Conformational substates in a protein: structure and dynamics of metmyoglobin at 80 K.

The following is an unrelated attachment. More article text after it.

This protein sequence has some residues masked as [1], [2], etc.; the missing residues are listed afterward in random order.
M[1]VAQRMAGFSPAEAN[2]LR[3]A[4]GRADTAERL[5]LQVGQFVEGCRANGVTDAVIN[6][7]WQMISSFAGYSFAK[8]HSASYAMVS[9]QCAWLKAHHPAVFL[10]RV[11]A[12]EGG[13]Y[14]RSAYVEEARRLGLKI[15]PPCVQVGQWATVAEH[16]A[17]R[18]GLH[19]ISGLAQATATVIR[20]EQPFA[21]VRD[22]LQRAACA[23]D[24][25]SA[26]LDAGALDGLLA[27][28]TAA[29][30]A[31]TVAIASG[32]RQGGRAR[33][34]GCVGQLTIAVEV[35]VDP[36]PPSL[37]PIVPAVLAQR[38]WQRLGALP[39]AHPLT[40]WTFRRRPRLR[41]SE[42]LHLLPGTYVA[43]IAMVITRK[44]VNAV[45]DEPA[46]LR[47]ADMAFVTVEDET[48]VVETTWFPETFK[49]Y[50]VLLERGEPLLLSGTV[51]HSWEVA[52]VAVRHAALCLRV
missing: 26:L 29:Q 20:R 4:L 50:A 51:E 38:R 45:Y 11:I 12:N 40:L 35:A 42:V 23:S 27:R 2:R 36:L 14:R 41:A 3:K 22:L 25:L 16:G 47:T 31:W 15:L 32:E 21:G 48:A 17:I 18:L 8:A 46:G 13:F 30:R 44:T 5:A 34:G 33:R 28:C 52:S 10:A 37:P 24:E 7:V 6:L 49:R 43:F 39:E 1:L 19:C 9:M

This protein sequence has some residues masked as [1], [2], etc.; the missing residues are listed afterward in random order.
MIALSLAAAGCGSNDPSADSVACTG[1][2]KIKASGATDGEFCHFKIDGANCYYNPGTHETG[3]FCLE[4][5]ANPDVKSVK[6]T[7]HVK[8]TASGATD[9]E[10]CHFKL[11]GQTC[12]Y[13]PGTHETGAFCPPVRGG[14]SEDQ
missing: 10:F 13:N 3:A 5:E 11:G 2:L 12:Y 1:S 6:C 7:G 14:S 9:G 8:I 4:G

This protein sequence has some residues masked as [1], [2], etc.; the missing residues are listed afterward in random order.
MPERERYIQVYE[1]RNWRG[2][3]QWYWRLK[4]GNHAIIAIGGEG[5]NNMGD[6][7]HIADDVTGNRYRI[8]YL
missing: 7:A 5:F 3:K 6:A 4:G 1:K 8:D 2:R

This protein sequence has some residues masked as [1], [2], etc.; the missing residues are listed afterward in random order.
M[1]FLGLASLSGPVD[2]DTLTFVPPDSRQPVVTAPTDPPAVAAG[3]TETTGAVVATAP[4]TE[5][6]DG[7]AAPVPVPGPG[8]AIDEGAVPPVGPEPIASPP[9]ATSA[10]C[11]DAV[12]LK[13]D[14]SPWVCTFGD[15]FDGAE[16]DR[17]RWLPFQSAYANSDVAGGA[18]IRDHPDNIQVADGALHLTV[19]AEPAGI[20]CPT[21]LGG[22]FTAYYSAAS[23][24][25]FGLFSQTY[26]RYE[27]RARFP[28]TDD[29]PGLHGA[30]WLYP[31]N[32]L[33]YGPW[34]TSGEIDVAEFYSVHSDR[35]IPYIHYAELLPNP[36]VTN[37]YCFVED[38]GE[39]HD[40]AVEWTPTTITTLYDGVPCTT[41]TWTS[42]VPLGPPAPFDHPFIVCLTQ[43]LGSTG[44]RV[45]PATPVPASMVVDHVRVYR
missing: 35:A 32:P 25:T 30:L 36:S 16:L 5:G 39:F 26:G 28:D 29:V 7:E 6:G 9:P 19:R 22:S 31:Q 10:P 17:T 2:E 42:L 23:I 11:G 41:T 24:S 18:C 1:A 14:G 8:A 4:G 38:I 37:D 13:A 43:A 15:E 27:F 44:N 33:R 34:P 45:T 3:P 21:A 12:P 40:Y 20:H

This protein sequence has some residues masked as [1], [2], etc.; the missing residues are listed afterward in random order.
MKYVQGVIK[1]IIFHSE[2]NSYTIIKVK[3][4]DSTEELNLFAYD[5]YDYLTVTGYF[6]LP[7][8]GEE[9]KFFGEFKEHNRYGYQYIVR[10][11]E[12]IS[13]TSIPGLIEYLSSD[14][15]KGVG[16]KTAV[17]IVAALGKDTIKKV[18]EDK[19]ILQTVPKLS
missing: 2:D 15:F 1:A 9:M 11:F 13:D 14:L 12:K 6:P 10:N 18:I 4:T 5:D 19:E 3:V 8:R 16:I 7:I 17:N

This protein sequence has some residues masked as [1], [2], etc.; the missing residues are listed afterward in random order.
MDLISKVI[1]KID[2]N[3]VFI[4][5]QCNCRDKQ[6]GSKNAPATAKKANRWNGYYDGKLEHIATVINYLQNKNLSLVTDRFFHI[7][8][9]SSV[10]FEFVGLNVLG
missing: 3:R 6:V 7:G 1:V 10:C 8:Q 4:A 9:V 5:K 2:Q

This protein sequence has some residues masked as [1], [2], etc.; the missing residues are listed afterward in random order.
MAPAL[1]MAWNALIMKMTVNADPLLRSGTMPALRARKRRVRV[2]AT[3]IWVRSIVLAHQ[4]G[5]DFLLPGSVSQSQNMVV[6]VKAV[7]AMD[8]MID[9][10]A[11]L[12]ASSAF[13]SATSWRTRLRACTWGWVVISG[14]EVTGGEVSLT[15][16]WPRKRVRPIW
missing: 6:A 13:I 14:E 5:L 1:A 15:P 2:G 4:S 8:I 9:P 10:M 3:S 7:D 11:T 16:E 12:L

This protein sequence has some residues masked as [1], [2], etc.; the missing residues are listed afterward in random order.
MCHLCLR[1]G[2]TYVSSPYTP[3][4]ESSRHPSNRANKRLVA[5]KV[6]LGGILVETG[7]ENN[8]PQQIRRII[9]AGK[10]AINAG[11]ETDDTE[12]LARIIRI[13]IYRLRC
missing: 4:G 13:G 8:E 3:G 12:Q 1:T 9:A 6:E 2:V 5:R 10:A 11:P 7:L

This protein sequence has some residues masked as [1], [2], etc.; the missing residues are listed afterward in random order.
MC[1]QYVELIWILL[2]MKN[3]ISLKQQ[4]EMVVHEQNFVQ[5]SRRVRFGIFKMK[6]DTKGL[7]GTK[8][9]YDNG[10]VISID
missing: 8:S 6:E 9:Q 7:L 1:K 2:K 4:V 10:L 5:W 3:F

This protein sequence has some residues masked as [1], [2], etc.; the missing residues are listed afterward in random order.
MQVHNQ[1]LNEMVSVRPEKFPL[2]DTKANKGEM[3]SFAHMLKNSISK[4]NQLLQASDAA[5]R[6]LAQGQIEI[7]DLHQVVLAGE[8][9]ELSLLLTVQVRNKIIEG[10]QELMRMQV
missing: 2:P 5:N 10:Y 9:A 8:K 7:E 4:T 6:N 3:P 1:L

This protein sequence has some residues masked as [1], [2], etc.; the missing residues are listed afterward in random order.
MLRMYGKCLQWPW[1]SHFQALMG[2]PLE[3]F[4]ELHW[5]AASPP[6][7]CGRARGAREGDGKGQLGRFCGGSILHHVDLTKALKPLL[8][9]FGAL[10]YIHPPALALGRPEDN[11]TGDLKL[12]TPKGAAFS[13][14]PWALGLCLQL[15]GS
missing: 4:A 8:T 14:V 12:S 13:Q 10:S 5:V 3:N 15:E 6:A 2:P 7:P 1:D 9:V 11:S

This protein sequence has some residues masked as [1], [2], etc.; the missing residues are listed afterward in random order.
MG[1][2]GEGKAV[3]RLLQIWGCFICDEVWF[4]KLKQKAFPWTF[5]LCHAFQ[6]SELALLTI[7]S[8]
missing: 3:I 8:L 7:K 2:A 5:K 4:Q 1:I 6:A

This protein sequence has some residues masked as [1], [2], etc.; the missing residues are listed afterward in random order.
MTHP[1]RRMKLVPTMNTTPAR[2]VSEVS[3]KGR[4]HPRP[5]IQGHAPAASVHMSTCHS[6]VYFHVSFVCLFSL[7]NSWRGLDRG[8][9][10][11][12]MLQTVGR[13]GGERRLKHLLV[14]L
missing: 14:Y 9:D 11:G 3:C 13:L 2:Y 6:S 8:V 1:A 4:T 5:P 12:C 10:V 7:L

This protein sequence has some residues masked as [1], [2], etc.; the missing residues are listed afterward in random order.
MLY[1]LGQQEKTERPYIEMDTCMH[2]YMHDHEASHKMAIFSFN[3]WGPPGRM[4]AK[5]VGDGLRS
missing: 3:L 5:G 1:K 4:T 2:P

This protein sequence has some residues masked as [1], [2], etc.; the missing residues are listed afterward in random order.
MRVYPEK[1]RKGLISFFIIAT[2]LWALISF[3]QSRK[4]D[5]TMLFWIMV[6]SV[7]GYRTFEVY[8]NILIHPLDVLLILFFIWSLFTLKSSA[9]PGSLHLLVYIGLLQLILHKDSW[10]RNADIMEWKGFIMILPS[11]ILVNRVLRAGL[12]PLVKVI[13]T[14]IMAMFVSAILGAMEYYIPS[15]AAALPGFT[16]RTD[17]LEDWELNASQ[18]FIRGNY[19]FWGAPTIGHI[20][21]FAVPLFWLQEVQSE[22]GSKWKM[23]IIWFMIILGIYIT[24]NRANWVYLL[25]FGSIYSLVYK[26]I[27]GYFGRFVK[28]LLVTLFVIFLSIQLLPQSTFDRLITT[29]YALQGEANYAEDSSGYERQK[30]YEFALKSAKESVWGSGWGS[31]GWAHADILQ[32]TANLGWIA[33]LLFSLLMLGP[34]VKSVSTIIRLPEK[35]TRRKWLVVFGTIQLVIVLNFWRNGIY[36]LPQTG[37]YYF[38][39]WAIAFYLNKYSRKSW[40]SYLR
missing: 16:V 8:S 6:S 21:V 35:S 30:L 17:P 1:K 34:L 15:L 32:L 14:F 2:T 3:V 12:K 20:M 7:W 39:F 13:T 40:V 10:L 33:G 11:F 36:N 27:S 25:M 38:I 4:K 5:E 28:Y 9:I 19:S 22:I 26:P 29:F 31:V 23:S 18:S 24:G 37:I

The crystal structure of sperm whale metmyoglobin has been determined at 80 K to a resolution of 2A. The overall structure at 80 K is similar to that at 300 K except that the volume is smaller. Refinement of the structure by the method of restrained least squares (current R = 0.175) permits the assignment of isotropic atomic mean-square displacements to all nonhydrogen atoms. Comparison with the values obtained earlier at 250-300 K indicates that the protein at 80 K is more rigid. The average experimentally determined Debye-Waller factor, B, for the protein is 14A2 at 300 K and 5A2 at 80 K. Plots of backbone mean-square displacement vs. temperature show a discontinuity of slope for at least one-third of all residues. This behavior is in good agreement with the temperature dependence of the mean-square displacement of the heme iron as measured by Mössbauer absorption. The magnitudes of the smallest mean-square displacements observed at 80 K indicate that intramolecular motions can be frozen out to a surprisingly large degree. Even at 80 K, however, some atoms in myoglobin still have mean-square displacements greater than 0.1A2, thus providing evidence for conformational substates.